The Future of Everything

March 2, 2021

QEF10 – A Quantum Option Pricing Model

We’ve talked about a quantum walk model of asset price changes and a quantum model of supply and demand so let’s put them together into a quantum model of financial option pricing.

Traditional option-pricing models such as Black-Scholes assume that market prices obey a stochastic differential equation with a drift \mu and volatility \sigma. Solving the discrete version of this equation yields the classical binomial model, which was first developed by Cox, Ross and Rubinstein in 1979, and exists in different versions.

In the usual model, the steps up and down in log price are given by u = \left( r - \frac{\sigma^2}{2} \right) \Delta_t+\sigma \sqrt{\Delta_t} and d = \left( r - \frac{\sigma^2}{2} \right) \Delta_t-\sigma \sqrt{\Delta_t}

This can be interpreted as a random walk with u = \sigma \sqrt{\Delta_t} and d=-\sigma \sqrt{\Delta_t}, in combination with a drift term r \Delta_t due to the risk-free interest rate, and an adjustment term -\frac{\sigma^2}{2} \Delta_t. We can follow a similar procedure for the quantum walk, to get a price probability distribution, as in the screenshot below from the online app. Instead of having a normal distribution for our stock prices we’re going to end up with a quantum walk with the distinct peaks on either side. In the quantum walk the distribution depends on the initial condition so if you start with a balanced initial condition then you end up with a balanced distribution. We can also skew it a little bit which has been done here to introduce a small degree of bias in order to reflect optimism on the part of the buyer. So this buyer is looking at this asset price into the future and they’re thinking there are two main possibilities. One is it’s going to grow at a certain linear rate like several percent a year into the future, but that’s also balanced with the idea that it can also go down by by a similar amount. On the other hand there’s a more objective view, which is closer to how asset prices actually do tend to behave over time, which assumes they will follow a roughly normal distribution (red line in the figure).

For an online app which demonstrates the quantum option pricing algorithm, see here.

Now, consider a European-style call option with strike price K. After n time steps, the expected value of the payoff is \left[ exp(S_n)  - K \right]^+ (the exponential is required because the stock price S_n is logarithmic). The option price V_n is the expected payoff discounted to time zero, or V_n = \left< \frac{1}{(1+r)^n} \left[ exp(S_n) - K \right]^+ \right>.

Since the quantum walk model reflects subjective factors, while the classical model (i.e. the model with decoherence) is a better match for objective reality, we will use the quantum model to represent the buyer (assumed to be more affected by subjective factors) , and the classical model to represent the seller (assumed to be more objective). The reason for this is that sellers are generally going to have a more objective view based on market data, which you can think of as a kind of decoherence effect which will collapse the model down to the classical model. But people buying options are usually doing so because they have some position that it’s going to go up or down by a certain amount.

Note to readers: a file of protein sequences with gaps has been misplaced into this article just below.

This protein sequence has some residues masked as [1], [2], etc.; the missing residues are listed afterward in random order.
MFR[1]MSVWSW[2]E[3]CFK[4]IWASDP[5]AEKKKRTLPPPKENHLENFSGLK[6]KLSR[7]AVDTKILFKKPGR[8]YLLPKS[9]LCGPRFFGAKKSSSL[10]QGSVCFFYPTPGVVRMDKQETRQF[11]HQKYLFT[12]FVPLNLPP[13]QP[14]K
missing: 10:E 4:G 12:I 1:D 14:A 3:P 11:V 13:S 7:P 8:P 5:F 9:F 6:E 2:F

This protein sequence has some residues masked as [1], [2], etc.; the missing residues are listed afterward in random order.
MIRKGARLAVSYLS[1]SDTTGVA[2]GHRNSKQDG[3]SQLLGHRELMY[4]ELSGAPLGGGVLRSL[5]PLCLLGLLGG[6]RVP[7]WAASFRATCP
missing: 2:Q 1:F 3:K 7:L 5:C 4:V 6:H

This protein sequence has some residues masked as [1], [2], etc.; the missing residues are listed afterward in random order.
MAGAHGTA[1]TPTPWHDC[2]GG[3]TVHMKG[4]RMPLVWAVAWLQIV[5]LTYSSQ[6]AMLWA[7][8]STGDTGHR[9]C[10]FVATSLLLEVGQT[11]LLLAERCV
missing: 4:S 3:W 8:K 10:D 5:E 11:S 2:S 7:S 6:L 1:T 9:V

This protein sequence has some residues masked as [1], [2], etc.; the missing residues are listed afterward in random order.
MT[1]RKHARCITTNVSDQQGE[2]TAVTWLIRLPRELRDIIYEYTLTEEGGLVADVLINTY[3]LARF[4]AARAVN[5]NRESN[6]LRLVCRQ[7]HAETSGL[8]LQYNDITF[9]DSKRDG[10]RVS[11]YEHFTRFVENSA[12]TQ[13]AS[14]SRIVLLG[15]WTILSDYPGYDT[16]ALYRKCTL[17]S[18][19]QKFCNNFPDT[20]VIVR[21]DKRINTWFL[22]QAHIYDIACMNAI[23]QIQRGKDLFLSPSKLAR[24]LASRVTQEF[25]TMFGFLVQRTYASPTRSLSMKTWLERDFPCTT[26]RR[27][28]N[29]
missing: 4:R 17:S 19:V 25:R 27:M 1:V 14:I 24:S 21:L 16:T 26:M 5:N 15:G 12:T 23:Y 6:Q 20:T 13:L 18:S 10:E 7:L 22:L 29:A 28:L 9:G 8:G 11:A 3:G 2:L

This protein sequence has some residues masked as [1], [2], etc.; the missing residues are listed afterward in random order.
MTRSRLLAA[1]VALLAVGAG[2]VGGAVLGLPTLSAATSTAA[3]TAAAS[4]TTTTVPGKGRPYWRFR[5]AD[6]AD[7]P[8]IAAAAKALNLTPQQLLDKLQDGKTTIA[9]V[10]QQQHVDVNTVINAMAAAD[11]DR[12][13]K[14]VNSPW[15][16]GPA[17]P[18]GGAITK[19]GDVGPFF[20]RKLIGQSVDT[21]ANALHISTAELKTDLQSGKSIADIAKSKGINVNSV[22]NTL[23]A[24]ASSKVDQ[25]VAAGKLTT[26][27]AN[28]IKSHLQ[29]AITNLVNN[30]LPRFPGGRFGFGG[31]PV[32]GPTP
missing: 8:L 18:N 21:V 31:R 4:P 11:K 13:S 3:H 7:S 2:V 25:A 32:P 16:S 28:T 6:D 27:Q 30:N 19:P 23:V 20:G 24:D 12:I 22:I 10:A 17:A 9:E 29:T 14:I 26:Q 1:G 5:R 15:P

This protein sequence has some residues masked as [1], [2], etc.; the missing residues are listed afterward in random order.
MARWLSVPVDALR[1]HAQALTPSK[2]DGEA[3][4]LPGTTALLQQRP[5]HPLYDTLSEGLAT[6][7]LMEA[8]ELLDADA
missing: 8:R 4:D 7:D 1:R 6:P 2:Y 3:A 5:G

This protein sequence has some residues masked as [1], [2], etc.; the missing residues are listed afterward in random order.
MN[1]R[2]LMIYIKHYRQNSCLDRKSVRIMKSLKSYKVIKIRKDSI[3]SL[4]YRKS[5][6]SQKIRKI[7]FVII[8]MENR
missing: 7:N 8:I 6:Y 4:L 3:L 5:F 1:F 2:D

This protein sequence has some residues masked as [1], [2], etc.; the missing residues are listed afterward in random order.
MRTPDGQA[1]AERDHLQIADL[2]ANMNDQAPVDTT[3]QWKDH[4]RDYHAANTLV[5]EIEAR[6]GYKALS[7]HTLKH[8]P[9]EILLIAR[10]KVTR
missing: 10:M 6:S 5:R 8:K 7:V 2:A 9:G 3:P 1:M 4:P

We therefore have these two different pictures of how asset prices are going to evolve in the future. For either of them we can calculate what would be the fair option price, and we find that the most noticeable difference is for normalized strike prices which are close to one. For these prices the quantum model is saying the price should be higher and therefore the consensus price is going to appear to be a better deal.

You would therefore expect more interest in these options. One way to picture this is through implied volatility, but another way is through volume. A good thing about the quantum model is that, because it’s based on propensity, we can use it to estimate the volume of transactions at different prices and expiration dates. The result is a plot which looks like the one in the screenshot from the video below. It is highest as we would expect for strike prices close to one. This result agrees quite well with actual empirical data for option prices.

The quantum model incorporates a subjective model of human cognition which is useful because it can accommodate various quantum effects such as interference. But perhaps most importantly from the modeling point of view, it gives us a sense of the probability of transactions and therefore the volume. Finally from a purely technical standpoint a big advantage of the quantum walk model is that it is native to a quantum device so it can be run very fast on a quantum computer or anything that can perform a quantum walk.

Further reading:

A quantum walk down Wall Street, The Economist (Nov, 6, 2021).

Orrell D (2021) A quantum walk model of financial options. Wilmott 2021(112): 62-69.

Previous: QEF09 – Threshold Effects in Quantum Economics

Next: QEF11 – The money bomb

Playlist: Quantum Economics and Finance


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